What Type of Eater is YOUR child?

As a mother of small children, I have made some interesting observations lately about my children’s eating habits. First I observed that it takes the boys (and kids in general) forever to finish a meal. Why is this, I asked myself? I then began to catalog certain behaviors and patterns that I have seen in recent days. Maybe you will recognize these patterns and behaviors in your own children.

Aside from the ants-in-the-pants-up-and-down-off-the-chair routine, or the irritating won’t-eat-anything-mom-puts-on-the-plate shenanigans, I have identified seven different social eating patterns that seem to affect preschoolers everywhere. NOTE: at times, all of these behaviors have been observed in the span of one meal.

The Schmoodler
This is a very scientific term used to describe the child who well, schmoodles his food beyond recognition. The end result is a hash-like substance that is not even fit for the dog. The child who schmoodles his food takes so much joy in burying his corn in the mashed potatoes, shredding his chicken, and squishing peas that he usually forgets to eat.

The Tiny-Bite-Taker
My son, Benjamin, is a tiny-bite-taker. For some reason, his mouth cannot accommodate more than a 1/16 of a teaspoon a food at at time. If I offer him half a fork full of food, it will take him three “bites” to finish it. Seriously, the kid is part mouse. The tiny-bite-taker will often announce that they are “full” before the meal looks like it has even been touched. But they know that they have, in fact, taken 32 “bites” thank-you-very-much!

The Pirate
The pirate is related to both the Schmoolder and the Tiny-bite-taker. The pirate is always looking for “treasure” inside the food. For example, both my boys cannot eat green beans whole. They first must open the green bean, find the actual “bean” part inside and loudly announce that they found “the BOOTY!” (Thank you, dear Husband, for teaching our three-year-old boys the word “booty”). As you can image, it takes a long time to open 24 green beans  in order to find the treasure inside. NOTE: the boys eat “the booty” (::cringe::….how wrong is that?) but leave the “treasure box” (the skin of the bean). Go figure.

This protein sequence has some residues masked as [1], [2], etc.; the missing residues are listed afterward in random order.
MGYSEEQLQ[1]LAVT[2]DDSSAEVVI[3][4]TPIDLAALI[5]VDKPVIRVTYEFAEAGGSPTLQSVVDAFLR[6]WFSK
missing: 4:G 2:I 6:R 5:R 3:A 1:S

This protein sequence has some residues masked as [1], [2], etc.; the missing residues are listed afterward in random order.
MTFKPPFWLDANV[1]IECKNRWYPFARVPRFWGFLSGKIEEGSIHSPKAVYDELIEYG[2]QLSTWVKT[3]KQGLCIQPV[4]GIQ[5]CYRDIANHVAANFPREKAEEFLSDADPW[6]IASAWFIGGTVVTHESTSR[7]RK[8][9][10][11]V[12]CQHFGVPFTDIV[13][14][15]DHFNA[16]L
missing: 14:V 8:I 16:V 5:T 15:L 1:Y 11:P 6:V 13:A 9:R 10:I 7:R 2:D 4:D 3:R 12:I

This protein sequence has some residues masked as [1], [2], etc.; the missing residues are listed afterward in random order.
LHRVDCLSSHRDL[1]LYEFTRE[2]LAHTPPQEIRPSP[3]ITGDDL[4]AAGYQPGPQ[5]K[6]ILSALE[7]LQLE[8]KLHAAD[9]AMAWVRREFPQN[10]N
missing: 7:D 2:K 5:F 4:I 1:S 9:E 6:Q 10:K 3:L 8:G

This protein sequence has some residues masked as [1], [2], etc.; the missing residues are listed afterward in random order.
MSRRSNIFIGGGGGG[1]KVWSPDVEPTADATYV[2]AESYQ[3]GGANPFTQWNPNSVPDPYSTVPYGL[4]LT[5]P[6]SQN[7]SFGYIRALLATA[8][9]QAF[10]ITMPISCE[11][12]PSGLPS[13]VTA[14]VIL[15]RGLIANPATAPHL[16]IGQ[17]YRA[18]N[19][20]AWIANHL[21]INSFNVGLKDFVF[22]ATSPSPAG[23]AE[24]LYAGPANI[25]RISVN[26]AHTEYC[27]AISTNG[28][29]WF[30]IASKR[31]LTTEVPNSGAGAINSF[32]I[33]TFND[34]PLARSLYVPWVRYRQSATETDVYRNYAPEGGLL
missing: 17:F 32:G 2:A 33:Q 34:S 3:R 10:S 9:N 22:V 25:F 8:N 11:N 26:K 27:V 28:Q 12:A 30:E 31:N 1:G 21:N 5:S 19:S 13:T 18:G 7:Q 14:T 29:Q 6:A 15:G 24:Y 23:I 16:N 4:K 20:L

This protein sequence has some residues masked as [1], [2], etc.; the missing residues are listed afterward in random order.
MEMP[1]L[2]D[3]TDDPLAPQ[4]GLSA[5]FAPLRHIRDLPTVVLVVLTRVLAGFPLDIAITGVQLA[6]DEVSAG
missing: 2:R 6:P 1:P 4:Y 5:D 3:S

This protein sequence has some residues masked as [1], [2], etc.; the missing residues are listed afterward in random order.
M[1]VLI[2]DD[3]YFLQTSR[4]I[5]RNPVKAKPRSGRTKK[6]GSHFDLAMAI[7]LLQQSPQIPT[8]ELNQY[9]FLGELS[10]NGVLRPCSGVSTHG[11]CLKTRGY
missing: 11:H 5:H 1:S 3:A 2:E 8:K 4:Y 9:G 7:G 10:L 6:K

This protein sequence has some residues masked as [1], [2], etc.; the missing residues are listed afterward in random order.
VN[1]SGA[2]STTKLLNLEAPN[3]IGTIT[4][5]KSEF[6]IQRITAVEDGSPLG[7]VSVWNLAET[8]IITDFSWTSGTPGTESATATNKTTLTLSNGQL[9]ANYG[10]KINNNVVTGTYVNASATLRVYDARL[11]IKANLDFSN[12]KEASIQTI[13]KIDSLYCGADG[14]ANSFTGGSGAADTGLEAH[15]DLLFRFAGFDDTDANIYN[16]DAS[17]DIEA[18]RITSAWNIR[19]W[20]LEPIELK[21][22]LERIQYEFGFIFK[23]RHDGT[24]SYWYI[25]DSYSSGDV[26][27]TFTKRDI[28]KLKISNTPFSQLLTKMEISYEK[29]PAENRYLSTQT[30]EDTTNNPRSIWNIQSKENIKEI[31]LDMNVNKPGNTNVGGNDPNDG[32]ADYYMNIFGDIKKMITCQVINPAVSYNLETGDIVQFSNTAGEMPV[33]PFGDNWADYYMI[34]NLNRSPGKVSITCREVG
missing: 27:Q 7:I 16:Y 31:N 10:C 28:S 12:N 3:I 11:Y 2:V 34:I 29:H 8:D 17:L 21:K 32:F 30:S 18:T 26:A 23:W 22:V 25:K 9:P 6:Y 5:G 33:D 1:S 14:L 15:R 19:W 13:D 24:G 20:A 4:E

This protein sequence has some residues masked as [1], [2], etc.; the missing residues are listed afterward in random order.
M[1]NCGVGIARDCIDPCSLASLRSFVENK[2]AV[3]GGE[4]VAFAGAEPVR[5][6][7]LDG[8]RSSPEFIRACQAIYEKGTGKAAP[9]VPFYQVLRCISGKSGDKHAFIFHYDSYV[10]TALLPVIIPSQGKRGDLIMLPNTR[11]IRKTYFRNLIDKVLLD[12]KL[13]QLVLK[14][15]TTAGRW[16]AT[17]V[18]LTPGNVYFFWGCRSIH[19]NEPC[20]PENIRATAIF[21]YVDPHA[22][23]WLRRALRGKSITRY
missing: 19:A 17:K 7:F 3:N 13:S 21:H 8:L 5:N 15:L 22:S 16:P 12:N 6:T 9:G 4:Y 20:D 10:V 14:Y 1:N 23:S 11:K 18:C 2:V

The Rockstar
This child randomly breaks into song at the table and often gets joyfully stuck in “broken record” mode. Case A: At breakfast this morning, Micah sang: “SomeWHERE over the rainbow…mumble mumble are bluuuuuue….SomeWHERE over the rainbow….unintelligible randomness are bluuuue!” No one, of course, can deny the super-cuteness of this mealtime routine, but it did, in fact cause mommy to remind him to eat about 17 times.

The Zookeeper
The Zookeeper is more interested in feeding his plastic animals than himself. This child brings a menagerie of beloved toys to the dinner table and is SO attached to them that he CANNOT be parted with them EVEN for ONE MINUTE (!!!!!) The persuasive pleas of the Zookeeper are so convincing that  the parents of the Zookeeper let him keep the plastic eating-delay-ers. The Zookeeper often tries to force food into his animals mouths or “help” them drink milk from the Zookeepers cup. Sometimes the animals even “need” a bath in the milk cup, thus further delaying the eating of the child. For the Zookeeper, feeding animals comes before feeding people.

The Bard
The Bard is related to the Rockstar in that the child with Bard-ish tendencies will randomly break into a very long, very involved, very exciting story while in the middle of the meal. The story involves the child’s entire being as he illustrates the tale with wild hand gestures, wide eyes, arched eyebrows, animated vocal interjections (ie. shrieks or screams), and perhaps even standing up in his chair. The Bard also often requires the absolute attention of his audience, thus preventing others from eating (as they are often laughing or choking after laughing).

The Hearty Eater
Though this type of eater is rare among preschool children, occasionally this child will spend a significant amount of time at the dinner table because he is actually (gasp!) eating! The Hearty Eater often asks for seconds or thirds! As mentioned before, this type of behavioral pattern seems to allude preschoolers for the majority of the time but with the right meal, at the right time, with the right amount of persuading, cajoling, and other various bribes, your child, too, can demonstrate characteristics of the Hearty Eater.

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